abstract = "Introduction: Precision radiotherapy relies heavily on optimal weight management. Our group previously developed a risk stratification model for patients at risk of prolonged feeding tube (FT) intervention. The study objective was to assess on-treatment weight loss according to stratified risk of prolonged FT use. Methods: One hundred and one (n = 101) definitive head and neck radiotherapy patients were included in this study. Patients were stratified into high risk (HRi: T-classification ≥ 3 with level 2 Nodal disease), high-intermediate risk (HIRi: T-classification ≥ 3 without level 2 Nodes) and low-intermediate risk (LIRi: T-classification < 3 with level 2 Nodes) of prolonged FT use. Demographic variables and on-treatment weight loss were evaluated according to risk status. Results: Oropharyngeal carcinoma (OPC) was present in a larger proportion in the LIRi cohort (HRi: 71{\%}, HIRi: 52{\%}, LIRi: 81{\%}, P = 0.008). LIRi patients were more likely to have human papilloma virus (HPV)-associated disease (88{\%}, P = 0.001). Never/minimal smoking (P = 0.003), good performance status (P < 0.001), healthy BMI (P = 0.050) and no pre-existing dysphagia (P < 0.001) were predominant within the LIRi prognostic group. LIRi patients lost significantly more weight in total (HRi = 4.8{\%} vs. LIRi = 8.2{\%}, P = 0.002; HIRi = 5.2{\%} vs. LIRi = 8.2{\%}, P = 0.006) and when using a FT (HRi = 4.6{\%} vs. LIRi = 8.8{\%}, P < 0.001; HIRi = 5.3{\%} vs. LIRi = 8.8{\%}, P = 0.002). Conclusions: Patients identified as low-intermediate risk of prolonged, ≥25{\%} FT use report significantly increased weight loss compared with patients at higher risk of FT use. This cohort is typical of the increasing number of patients presenting with HPV-associated OPC. Results of this study suggest we should closely observe such patients throughout treatment, to ensure optimal weight maintenance, facilitating precision radiotherapy.",
keywords = "feeding tube, head and neck cancer, intensity modulated radiotherapy, toxicity, weight loss",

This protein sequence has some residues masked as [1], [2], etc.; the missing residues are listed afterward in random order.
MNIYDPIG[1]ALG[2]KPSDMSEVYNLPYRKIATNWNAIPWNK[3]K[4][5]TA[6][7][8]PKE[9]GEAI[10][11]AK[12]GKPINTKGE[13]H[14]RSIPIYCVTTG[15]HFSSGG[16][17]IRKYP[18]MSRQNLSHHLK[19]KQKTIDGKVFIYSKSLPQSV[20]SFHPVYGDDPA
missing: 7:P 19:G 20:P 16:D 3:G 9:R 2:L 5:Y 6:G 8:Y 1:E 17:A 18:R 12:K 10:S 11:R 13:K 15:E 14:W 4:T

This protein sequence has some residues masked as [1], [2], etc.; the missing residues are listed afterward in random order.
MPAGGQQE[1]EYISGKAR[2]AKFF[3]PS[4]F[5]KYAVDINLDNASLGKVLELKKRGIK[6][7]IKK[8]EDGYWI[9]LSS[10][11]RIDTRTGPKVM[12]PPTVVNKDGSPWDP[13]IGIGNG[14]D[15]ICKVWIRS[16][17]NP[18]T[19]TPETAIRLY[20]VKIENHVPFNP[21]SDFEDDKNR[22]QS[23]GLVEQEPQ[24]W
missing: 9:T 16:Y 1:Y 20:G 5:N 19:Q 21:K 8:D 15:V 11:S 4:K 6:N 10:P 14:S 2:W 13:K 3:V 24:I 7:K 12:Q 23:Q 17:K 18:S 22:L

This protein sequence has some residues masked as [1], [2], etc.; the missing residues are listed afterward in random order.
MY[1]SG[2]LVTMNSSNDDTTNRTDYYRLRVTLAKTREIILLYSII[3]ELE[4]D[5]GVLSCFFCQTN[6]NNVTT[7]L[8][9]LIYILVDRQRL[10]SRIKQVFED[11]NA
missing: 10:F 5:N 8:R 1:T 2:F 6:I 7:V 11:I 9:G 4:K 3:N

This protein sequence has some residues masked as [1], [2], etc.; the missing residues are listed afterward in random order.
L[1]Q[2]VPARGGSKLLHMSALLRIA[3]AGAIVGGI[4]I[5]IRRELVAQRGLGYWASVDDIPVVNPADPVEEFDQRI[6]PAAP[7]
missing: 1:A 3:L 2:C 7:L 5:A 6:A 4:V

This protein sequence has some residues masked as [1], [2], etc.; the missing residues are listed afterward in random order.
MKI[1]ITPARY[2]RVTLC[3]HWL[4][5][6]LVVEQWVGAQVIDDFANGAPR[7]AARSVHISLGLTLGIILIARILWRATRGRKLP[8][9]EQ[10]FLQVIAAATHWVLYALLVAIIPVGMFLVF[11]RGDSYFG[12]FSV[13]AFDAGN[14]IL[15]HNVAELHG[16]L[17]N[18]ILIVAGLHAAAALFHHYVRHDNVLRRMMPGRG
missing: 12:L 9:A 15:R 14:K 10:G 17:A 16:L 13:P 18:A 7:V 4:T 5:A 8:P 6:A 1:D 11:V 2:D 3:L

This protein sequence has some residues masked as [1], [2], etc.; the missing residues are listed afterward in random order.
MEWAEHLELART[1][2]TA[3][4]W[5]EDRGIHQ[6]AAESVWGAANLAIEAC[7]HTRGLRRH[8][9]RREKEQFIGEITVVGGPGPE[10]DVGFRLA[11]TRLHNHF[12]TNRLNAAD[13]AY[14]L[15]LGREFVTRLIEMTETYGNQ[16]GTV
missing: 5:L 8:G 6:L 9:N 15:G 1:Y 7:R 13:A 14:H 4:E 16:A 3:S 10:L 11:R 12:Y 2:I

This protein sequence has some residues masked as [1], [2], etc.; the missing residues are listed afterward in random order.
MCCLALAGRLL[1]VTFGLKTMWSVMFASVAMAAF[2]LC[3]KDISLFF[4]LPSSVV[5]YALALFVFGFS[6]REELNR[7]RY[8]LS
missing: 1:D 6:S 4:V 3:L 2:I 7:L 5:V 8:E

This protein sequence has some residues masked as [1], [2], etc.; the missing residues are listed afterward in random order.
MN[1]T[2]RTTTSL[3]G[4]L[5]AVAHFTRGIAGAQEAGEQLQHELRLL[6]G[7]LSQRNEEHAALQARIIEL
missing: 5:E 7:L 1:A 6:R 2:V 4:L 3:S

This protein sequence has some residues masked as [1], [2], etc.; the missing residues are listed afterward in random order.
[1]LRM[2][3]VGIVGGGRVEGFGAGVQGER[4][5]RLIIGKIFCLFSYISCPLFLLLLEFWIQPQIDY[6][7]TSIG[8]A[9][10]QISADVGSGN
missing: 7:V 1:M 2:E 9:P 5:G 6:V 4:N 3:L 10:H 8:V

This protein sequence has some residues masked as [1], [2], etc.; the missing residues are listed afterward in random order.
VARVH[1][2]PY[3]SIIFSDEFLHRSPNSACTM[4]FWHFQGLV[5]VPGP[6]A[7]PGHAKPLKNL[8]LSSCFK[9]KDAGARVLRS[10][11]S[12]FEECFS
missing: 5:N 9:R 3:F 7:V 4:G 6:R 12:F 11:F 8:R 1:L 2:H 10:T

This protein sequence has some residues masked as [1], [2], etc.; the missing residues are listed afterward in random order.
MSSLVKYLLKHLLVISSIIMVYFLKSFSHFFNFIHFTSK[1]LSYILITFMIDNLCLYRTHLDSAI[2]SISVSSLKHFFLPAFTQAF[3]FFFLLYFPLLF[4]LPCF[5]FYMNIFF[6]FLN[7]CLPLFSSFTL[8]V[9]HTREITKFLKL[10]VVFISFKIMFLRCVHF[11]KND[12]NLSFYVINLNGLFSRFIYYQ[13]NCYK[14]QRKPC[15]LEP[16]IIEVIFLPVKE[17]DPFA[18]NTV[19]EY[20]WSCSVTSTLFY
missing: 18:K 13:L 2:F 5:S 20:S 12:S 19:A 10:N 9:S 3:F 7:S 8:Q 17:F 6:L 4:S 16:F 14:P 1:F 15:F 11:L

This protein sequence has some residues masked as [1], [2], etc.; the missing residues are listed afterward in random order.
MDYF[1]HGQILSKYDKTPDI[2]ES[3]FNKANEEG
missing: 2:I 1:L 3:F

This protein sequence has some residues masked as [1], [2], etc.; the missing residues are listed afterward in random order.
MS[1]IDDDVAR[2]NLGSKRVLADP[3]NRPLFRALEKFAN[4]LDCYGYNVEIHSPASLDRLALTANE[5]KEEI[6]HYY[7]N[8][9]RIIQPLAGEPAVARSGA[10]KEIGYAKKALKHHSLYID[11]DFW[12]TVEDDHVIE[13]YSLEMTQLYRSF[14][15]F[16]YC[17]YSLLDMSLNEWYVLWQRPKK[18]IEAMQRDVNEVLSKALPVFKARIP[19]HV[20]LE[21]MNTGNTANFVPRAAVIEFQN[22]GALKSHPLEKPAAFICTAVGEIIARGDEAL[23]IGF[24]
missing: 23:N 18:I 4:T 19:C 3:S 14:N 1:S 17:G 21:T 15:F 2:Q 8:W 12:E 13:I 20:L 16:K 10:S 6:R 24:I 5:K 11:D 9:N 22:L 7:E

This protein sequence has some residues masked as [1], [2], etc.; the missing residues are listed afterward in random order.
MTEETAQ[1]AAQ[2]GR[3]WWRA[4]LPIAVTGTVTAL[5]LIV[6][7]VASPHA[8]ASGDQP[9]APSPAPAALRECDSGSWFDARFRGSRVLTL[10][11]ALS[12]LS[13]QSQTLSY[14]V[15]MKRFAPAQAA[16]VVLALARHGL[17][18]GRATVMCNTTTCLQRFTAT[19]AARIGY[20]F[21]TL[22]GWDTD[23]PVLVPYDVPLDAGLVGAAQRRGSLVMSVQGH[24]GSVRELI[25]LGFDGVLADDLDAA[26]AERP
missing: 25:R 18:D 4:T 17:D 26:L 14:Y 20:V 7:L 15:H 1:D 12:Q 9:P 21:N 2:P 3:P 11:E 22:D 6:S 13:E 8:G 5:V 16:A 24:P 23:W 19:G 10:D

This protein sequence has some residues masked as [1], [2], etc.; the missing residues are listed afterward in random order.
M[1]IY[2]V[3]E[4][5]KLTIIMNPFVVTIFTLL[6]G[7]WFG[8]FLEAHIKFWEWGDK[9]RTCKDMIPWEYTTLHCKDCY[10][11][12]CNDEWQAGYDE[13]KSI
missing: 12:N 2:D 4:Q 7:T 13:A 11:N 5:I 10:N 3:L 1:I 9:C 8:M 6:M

author = "Anderson, {Nigel J.} and Jackson, {James E.} and Morikatsu Wada and Michal Schneider and Michael Poulsen and Maureen Rolfo and Maziar Fahandej and Hui Gan and Vincent Khoo",
year = "2019",
month = "8",
doi = "10.1002/jmrs.349",
language = "English",
volume = "66",
pages = "250--258",
journal = "Journal of Medical Radiation Sciences",
issn = "2051-3895",
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The changing landscape of head and neck cancer radiotherapy patients : is high-risk, prolonged feeding tube use indicative of on-treatment weight loss? / Anderson, Nigel J.; Jackson, James E.; Wada, Morikatsu; Schneider, Michal; Poulsen, Michael; Rolfo, Maureen; Fahandej, Maziar; Gan, Hui; Khoo, Vincent.

In: Journal of Medical Radiation Sciences, Vol. 66, No. 4, 08.2019, p. 250-258.

Research output: Contribution to journalArticleResearchpeer-review

TY - JOUR

T1 - The changing landscape of head and neck cancer radiotherapy patients

T2 - is high-risk, prolonged feeding tube use indicative of on-treatment weight loss?

AU - Anderson, Nigel J.

AU - Jackson, James E.

AU - Wada, Morikatsu

AU - Schneider, Michal

AU - Poulsen, Michael

AU - Rolfo, Maureen

AU - Fahandej, Maziar

AU - Gan, Hui

AU - Khoo, Vincent

PY - 2019/8

Y1 - 2019/8